Watch brands are offering cutting-edge timepieces that utilize bold, new materials to satisfy the needs of forward-thinking men.
FROM TOP LEFT: 1. From Chopard, this Mille MigliaZagoto watch ($9,900) is crafted in DLC-blackened stainless steel and 18k rose gold with a red aluminum bezel. The mechanical self-winding watch is a COSC-certified chronometer.
2. This 44mmHublot Big Bang All Carbon watch ($21,300) features a case, bezel, and dial made completely of top-quality carbon fiber. It houses a self-winding chronograph movement that consists of 252 components.
3. Created especially for North and South America in a limited quantity of just 30 watches, this Richard MilleRM030 Americas Limited Edition timepiece ($135,000) features a case made of black carbon nanotube material with orange carbon fiber flange.
4. From Panerai, this Luminor 1950 3 Days GMT Automatic Ceramica watch ($12,800) is crafted in high-tech ceramic and houses a mechanical P.9001 movement inside the 44mm case.
The world’s leading watch brands have their eyes cast toward the future in their use of high-tech materials inspired by the automotive, aviation, and medical fields. Steel and titanium have long been the traditional metals of choice for sporty, rugged timepieces, but watchmakers are now experimenting with innovations from the manufacturing sector and science to perfect their time-honored craft.
As watch brands study and test these high-tech materials, they find creative ways to reinterpret them for watch cases, dials, and even straps. Among the new alloys and materials being employed in the timekeeping world are highly specialized ceramics, carbon fiber, aluminum, mixed-material alloys, and more. When steel is used in its non-silver format for today’s sporty watches, it is usually coated or impregnated with black—created in either DLC (diamond-like carbon) or PVD (physical vapor deposit)—that imbues the watch with a strong, sleek ebony finish that will stand up to decades of wear and tear.
Richard Mille is one of the top-notch brands that regularly dabbles in the world of high-tech creativity and unusual materials for both the inside and outside of watches. According to Richard Mille, CEO and executor of the brand that bears his name, “Different people require different needs in their timepieces, which are artistic and technical expressions. So we must open our minds to trying things that can better the performance and efficiency of a watch.”
Just 30 pieces of Richard Mille’s RM030 Americas Limited Edition watch ($135,000) will ever be made.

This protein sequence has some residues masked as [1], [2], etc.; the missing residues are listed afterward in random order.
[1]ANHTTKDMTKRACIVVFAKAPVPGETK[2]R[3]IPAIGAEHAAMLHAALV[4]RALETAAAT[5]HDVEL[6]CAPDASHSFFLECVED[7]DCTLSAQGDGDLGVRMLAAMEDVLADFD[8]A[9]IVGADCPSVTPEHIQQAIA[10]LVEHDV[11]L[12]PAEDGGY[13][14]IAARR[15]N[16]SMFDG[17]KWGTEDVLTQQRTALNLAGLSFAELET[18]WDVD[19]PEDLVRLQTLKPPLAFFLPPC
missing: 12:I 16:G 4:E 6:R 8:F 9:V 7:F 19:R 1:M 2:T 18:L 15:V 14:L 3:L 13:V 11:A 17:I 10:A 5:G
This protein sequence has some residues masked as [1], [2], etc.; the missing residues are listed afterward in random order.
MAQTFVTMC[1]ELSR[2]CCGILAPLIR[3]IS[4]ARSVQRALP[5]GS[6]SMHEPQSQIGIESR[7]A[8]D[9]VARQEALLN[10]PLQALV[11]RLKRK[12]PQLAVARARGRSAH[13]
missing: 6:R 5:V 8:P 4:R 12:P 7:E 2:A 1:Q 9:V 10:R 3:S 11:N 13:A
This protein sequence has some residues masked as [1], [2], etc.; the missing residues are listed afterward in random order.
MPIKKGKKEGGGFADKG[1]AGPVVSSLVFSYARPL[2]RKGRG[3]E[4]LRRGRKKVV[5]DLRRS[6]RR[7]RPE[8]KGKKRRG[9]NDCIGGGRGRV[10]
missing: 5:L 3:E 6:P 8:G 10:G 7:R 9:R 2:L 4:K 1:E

Mille was the first to use a titanium base plate years ago because of the lightweight yet rugged endurance factors of the material. He continues to utilize unusual elements such as silicon nitride and magnesium alloys. In fact, in his RM030 Americas Limited Edition watch, Mille turns to a black carbon nanotube material to encase the caliber RMAR1. The watch features a bright orange carbon fiber upper flange with index points filled with luminous materials that meet modern safety standards. The crown protector is a high-tech specialty rubber that is manufactured to allow for greater sheen and durability. The highly sophisticated watch boasts a complex automatic movement with double barrel and 55 hours of power reserve. Here again, the base plate, bridges, and balance cock are made of Grade 5 titanium.
Also a pioneer in the latest developments, Hublot has been building watches with carbon fiber elements for years. Under the global direction of Jean-Claude Biver, president of the watches division for LVMH, the brand’s parent company, and also one of the more visionary thinkers in the watch world, Hublot has blossomed in the spectrum of watchmaking thanks to its use of new materials and technology. The Big Bang All Carbon watch features a case and bezel made completely of the highest quality carbon fiber. Thin hairlike fibers of carbon threads are woven together and mixed with other materials that are then heated and otherwise processed to form ultrarugged cases. “It is important that watches be able to go the distance with the athletes and with the everyday consumer—meeting their needs for durability, lightweight comfort, and precision,” says Ricardo Guadalupe, CEO of Hublot.
Indeed, these high-tech materials have a host of attractive features that make them desirable for use in timepieces. Top among those is the lightweight feel of materials such as carbon or aluminum. Additionally, these materials are often much more rugged, durable, and scratch- resistant. These features, coupled with the cutting-edge technology that accompanies their use, make them totally in tune with the times.